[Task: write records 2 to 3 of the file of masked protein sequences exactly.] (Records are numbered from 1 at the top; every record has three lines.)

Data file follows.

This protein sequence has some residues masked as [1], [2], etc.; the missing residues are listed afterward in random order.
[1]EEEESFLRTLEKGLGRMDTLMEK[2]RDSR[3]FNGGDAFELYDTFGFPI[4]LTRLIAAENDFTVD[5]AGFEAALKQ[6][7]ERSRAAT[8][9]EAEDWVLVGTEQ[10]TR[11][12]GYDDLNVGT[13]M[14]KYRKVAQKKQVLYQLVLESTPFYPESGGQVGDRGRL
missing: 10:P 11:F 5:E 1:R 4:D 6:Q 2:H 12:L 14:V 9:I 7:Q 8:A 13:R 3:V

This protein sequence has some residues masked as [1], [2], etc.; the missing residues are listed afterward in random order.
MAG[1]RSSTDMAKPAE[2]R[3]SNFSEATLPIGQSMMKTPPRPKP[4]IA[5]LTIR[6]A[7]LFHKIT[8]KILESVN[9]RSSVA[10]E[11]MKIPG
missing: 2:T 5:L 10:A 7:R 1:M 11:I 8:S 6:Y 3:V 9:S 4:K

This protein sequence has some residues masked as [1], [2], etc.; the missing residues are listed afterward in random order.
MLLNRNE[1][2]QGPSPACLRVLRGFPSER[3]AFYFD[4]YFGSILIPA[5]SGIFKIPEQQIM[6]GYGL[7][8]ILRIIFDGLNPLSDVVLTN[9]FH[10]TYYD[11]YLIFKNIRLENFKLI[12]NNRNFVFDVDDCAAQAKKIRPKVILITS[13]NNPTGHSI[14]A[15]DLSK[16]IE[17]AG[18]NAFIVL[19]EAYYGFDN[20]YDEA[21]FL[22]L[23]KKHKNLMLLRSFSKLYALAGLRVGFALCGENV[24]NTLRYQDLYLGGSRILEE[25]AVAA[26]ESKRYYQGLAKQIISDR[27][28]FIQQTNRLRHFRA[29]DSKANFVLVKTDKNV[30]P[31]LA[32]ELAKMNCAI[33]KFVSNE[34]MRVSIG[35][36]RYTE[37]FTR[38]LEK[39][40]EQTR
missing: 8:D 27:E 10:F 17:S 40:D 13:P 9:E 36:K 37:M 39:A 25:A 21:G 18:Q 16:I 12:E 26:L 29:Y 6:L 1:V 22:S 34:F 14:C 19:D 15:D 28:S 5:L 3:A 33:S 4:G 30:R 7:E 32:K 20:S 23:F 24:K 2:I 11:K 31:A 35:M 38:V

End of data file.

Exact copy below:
This protein sequence has some residues masked as [1], [2], etc.; the missing residues are listed afterward in random order.
MAG[1]RSSTDMAKPAE[2]R[3]SNFSEATLPIGQSMMKTPPRPKP[4]IA[5]LTIR[6]A[7]LFHKIT[8]KILESVN[9]RSSVA[10]E[11]MKIPG
missing: 2:T 5:L 10:A 7:R 1:M 11:I 8:S 6:Y 3:V 9:S 4:K

This protein sequence has some residues masked as [1], [2], etc.; the missing residues are listed afterward in random order.
MLLNRNE[1][2]QGPSPACLRVLRGFPSER[3]AFYFD[4]YFGSILIPA[5]SGIFKIPEQQIM[6]GYGL[7][8]ILRIIFDGLNPLSDVVLTN[9]FH[10]TYYD[11]YLIFKNIRLENFKLI[12]NNRNFVFDVDDCAAQAKKIRPKVILITS[13]NNPTGHSI[14]A[15]DLSK[16]IE[17]AG[18]NAFIVL[19]EAYYGFDN[20]YDEA[21]FL[22]L[23]KKHKNLMLLRSFSKLYALAGLRVGFALCGENV[24]NTLRYQDLYLGGSRILEE[25]AVAA[26]ESKRYYQGLAKQIISDR[27][28]FIQQTNRLRHFRA[29]DSKANFVLVKTDKNV[30]P[31]LA[32]ELAKMNCAI[33]KFVSNE[34]MRVSIG[35][36]RYTE[37]FTR[38]LEK[39][40]EQTR
missing: 8:D 27:E 10:F 17:S 40:D 13:P 9:E 36:K 37:M 39:A 25:A 21:G 18:Q 16:I 12:E 26:L 29:Y 6:L 1:V 22:S 34:F 14:C 19:D 15:D 28:S 5:L 3:A 33:S 4:G 30:R 7:E 32:K 20:S 23:F 24:K 2:I 11:K 31:A 35:M 38:V